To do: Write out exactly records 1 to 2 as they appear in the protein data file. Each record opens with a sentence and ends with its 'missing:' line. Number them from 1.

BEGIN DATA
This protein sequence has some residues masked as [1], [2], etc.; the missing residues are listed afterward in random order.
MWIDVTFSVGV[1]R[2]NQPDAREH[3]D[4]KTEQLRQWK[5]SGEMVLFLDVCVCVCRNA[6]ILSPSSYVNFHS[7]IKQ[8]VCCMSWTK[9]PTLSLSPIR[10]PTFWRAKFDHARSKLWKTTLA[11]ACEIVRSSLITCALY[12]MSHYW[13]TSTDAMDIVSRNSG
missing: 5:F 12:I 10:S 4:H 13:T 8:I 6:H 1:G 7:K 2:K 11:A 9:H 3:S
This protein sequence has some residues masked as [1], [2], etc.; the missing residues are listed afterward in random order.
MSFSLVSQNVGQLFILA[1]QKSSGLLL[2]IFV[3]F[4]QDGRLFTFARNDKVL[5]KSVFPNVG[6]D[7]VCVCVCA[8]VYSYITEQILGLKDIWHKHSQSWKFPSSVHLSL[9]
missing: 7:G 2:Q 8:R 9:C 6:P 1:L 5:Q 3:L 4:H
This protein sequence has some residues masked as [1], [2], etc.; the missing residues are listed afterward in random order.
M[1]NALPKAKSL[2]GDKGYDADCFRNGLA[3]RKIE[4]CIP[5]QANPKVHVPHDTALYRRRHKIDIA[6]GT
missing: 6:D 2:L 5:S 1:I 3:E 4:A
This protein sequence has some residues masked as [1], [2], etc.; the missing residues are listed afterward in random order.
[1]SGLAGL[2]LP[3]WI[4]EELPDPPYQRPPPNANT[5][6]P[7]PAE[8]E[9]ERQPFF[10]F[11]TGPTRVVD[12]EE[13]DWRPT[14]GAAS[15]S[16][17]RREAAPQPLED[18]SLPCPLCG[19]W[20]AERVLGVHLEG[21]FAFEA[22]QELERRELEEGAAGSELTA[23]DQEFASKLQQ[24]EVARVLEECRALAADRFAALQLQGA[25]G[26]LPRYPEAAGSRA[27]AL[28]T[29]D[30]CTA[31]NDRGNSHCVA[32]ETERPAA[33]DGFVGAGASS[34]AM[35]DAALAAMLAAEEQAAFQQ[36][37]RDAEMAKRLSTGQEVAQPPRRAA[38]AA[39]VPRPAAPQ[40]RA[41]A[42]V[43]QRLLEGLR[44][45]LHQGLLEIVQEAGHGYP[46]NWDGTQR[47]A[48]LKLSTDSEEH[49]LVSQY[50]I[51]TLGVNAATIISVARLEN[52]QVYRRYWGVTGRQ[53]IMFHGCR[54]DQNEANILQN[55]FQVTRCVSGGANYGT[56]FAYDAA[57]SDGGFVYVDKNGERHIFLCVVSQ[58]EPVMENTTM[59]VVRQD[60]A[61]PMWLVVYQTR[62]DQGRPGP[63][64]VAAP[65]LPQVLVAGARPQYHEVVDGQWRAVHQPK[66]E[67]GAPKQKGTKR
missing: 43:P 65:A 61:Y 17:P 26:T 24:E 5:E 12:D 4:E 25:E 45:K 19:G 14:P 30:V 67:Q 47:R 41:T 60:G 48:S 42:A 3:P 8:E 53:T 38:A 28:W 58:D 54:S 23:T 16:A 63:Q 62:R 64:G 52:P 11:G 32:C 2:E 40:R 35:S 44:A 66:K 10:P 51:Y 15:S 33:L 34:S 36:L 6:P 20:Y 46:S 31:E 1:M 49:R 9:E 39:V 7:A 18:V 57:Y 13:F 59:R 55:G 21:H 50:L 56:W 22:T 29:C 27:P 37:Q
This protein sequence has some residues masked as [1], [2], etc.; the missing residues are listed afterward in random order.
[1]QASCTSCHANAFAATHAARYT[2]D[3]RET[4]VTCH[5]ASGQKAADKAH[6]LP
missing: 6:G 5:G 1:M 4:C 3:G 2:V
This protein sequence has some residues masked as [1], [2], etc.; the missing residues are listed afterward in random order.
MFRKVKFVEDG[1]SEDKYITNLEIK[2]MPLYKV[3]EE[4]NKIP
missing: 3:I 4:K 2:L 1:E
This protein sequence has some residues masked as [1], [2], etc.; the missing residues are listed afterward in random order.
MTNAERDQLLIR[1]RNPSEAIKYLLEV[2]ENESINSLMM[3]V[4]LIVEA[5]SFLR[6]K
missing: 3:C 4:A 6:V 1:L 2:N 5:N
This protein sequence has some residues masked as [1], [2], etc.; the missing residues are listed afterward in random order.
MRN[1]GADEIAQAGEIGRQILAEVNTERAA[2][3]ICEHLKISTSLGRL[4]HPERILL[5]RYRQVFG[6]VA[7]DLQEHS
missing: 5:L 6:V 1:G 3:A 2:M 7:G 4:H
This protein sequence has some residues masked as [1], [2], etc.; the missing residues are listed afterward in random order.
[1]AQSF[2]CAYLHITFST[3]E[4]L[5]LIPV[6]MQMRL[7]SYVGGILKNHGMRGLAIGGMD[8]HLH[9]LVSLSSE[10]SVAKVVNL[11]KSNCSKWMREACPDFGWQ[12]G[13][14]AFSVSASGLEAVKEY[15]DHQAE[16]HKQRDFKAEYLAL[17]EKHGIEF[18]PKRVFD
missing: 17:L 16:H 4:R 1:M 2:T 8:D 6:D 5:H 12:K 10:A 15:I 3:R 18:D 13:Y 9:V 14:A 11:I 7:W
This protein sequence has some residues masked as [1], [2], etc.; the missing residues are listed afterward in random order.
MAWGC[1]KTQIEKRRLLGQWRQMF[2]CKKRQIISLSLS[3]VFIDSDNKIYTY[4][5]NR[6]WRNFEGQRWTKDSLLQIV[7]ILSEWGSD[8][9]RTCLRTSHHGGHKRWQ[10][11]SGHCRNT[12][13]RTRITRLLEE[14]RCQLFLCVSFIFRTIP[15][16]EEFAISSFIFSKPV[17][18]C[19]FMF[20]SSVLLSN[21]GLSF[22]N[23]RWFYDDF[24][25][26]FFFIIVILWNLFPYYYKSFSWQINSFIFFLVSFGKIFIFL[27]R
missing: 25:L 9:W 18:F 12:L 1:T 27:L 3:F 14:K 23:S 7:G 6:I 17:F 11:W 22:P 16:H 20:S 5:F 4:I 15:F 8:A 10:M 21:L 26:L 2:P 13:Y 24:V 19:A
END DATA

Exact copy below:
This protein sequence has some residues masked as [1], [2], etc.; the missing residues are listed afterward in random order.
MWIDVTFSVGV[1]R[2]NQPDAREH[3]D[4]KTEQLRQWK[5]SGEMVLFLDVCVCVCRNA[6]ILSPSSYVNFHS[7]IKQ[8]VCCMSWTK[9]PTLSLSPIR[10]PTFWRAKFDHARSKLWKTTLA[11]ACEIVRSSLITCALY[12]MSHYW[13]TSTDAMDIVSRNSG
missing: 5:F 12:I 10:S 4:H 13:T 8:I 6:H 1:G 7:K 2:K 11:A 9:H 3:S
This protein sequence has some residues masked as [1], [2], etc.; the missing residues are listed afterward in random order.
MSFSLVSQNVGQLFILA[1]QKSSGLLL[2]IFV[3]F[4]QDGRLFTFARNDKVL[5]KSVFPNVG[6]D[7]VCVCVCA[8]VYSYITEQILGLKDIWHKHSQSWKFPSSVHLSL[9]
missing: 7:G 2:Q 8:R 9:C 6:P 1:L 5:Q 3:L 4:H